God is an event, writes Robert Jenson (Systematic Theology, I, 221). “God is a person,” writes Robert Jenson, on the next page (222). How, Jenson asks, can He be both?
Jenson’s rejoinder: How can He not be both? “What else could be a person?”
A bit more elaborately: “The life of any person is both one event and many events.”
The last part of that is unproblematic: My life is the sum or product of my birth, my first words, my potty-training, the events of learning in school, events on the basketball court, the event of my marriage, etc. etc.
The problem arises in trying to understand how myself and my life constitute one event. Here we have to turn to theology, or the unity of persons will break apart into innumerable isolated events.
“To grasp my life as a whole,” Jenson says, “I must grasp the mutual dramatic coherence of the events of my life. . . . I must grasp the faithfulness of each of my acts and sufferings to all the rest” (222). The Triune God “is truly faithful to himself, so that all his acts cohere to make him the one act that he personally is, and so that no further explanation is required” (222).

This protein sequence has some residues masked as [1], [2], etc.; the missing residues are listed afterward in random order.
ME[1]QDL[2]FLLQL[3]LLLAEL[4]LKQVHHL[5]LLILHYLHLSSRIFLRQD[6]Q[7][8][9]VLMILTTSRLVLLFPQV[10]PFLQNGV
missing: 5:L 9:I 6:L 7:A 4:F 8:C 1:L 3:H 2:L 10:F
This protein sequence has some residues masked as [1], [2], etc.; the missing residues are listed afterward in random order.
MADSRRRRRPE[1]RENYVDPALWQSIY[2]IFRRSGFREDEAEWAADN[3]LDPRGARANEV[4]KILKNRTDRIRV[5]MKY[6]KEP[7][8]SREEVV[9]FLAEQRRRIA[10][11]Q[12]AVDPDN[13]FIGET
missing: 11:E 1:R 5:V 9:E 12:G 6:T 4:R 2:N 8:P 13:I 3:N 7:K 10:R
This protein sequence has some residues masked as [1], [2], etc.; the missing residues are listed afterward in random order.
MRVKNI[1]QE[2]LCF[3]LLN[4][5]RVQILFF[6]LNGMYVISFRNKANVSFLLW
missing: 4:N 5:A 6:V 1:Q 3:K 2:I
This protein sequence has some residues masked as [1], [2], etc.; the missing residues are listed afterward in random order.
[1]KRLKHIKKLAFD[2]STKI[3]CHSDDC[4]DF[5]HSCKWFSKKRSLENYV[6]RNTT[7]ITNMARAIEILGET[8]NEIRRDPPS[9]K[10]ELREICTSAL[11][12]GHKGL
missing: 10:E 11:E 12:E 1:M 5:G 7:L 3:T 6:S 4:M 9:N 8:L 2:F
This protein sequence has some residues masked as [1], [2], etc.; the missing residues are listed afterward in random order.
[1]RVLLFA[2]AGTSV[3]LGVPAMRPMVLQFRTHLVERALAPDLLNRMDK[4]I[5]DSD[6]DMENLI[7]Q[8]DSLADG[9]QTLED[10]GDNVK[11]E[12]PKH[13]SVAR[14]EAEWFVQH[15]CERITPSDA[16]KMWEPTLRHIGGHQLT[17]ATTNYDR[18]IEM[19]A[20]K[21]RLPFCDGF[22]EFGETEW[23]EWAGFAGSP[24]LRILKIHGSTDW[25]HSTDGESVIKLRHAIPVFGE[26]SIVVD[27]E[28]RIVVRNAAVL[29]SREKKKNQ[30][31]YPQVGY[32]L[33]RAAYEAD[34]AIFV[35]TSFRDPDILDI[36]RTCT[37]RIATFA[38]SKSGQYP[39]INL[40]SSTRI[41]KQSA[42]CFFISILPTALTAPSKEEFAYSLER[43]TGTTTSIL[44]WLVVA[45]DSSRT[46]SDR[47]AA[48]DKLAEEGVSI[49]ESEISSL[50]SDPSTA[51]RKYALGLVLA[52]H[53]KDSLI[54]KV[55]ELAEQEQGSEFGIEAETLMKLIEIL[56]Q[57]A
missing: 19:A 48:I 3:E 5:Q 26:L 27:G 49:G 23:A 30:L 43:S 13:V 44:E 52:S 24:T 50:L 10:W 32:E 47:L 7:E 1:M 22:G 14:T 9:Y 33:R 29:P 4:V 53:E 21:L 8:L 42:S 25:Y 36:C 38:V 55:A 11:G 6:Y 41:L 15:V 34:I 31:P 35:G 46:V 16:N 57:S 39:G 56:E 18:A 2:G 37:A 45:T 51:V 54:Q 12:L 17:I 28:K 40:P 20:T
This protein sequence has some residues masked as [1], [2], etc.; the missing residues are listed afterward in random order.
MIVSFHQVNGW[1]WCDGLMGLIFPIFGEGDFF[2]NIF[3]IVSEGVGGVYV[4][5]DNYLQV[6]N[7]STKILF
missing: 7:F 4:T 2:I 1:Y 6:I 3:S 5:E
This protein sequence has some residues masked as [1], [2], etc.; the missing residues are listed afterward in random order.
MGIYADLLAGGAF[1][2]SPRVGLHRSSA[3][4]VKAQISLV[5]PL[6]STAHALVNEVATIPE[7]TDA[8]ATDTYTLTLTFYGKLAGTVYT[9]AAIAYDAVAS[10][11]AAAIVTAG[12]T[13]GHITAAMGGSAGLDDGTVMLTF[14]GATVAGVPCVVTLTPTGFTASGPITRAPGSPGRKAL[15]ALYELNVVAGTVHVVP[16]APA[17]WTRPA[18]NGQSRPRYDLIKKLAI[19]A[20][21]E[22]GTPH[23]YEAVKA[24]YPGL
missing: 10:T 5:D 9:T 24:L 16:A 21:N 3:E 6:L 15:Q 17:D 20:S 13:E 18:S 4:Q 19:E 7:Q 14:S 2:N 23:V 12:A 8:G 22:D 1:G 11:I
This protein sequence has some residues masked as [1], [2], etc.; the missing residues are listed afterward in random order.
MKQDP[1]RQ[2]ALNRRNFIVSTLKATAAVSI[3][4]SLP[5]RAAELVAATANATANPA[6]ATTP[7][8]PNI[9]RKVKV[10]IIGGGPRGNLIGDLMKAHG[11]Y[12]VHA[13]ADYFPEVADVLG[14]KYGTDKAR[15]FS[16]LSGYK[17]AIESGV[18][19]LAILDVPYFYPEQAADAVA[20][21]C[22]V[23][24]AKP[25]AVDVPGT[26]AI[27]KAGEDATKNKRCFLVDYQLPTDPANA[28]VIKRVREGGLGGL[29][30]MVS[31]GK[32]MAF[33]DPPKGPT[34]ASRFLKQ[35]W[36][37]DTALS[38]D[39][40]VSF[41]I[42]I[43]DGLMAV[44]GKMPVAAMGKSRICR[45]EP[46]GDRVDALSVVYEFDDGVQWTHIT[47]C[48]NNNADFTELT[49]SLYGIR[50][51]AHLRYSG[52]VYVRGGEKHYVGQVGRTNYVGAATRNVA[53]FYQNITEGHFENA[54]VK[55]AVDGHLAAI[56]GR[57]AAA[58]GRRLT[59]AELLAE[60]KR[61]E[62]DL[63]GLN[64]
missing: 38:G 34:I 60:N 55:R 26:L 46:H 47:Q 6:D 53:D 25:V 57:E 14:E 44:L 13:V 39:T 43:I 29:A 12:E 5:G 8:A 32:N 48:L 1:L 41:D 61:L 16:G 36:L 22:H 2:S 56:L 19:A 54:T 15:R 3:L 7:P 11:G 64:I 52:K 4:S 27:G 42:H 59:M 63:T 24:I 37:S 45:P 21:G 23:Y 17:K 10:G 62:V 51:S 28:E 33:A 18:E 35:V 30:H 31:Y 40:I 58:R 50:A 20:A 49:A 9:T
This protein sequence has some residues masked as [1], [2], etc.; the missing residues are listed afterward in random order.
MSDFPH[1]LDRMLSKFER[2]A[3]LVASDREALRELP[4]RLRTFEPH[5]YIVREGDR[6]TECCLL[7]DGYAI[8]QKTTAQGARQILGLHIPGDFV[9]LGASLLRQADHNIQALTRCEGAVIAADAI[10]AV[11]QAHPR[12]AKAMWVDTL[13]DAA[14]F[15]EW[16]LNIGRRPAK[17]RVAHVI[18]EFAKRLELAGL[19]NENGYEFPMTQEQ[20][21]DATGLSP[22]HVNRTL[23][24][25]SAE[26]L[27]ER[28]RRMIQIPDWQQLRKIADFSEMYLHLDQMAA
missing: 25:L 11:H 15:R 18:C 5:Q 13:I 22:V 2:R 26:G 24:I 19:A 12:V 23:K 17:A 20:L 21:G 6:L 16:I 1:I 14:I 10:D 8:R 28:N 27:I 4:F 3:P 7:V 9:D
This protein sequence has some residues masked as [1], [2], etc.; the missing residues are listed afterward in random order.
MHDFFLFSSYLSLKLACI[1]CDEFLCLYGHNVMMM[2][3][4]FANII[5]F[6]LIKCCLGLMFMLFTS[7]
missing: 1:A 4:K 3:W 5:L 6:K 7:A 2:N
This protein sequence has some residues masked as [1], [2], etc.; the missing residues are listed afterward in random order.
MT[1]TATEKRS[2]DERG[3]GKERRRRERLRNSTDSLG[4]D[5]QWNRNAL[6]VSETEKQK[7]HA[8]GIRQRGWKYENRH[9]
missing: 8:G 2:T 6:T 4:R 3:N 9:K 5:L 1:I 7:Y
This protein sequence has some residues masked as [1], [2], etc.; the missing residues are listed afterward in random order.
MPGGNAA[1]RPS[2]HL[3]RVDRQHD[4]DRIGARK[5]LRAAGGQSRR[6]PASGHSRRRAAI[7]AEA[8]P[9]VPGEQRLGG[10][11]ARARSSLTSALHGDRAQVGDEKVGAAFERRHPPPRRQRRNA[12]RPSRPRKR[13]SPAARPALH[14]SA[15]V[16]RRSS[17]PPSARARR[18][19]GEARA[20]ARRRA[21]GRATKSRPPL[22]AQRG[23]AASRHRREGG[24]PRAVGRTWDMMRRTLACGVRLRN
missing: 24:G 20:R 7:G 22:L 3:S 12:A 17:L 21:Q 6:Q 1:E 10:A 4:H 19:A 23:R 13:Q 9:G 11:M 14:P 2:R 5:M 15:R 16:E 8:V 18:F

God’s actions, the events that we narrate about God (in the creed, for instance), don’t get fragmented because God is faithful to his actions. His life is one event and He is a unified trihypostatic person because His actions fit perfectly together.
Created persons are also eventful, but as creatures, we don’t have the faithfulness in ourselves to guarantee our lives will have dramatic coherence. Our lives are coherent only “in the coherence of God’s intention for us.”
That is: Our eventful lives are an event only because “God does not let me go altogether.” His faithfulness is the “guarantor of [my] continuity” (222). Thus, only in God am I a person with a coherent life.
The Triune God is the condition of possibility of telling the events of my life as a story, and so is the condition of possibility for identifying my eventful life as the person me.
We can flip the point: What’s the alternative to saying God is the guarantor of the coherence of our autobiography: “If I do not honor God as the guarantor of this continuity, I will be driven to account for it by something in me, that is, I will be driven to the myth of an uneventful continuity somehow behind the events of my life” (222).
That is a species of idolatry.
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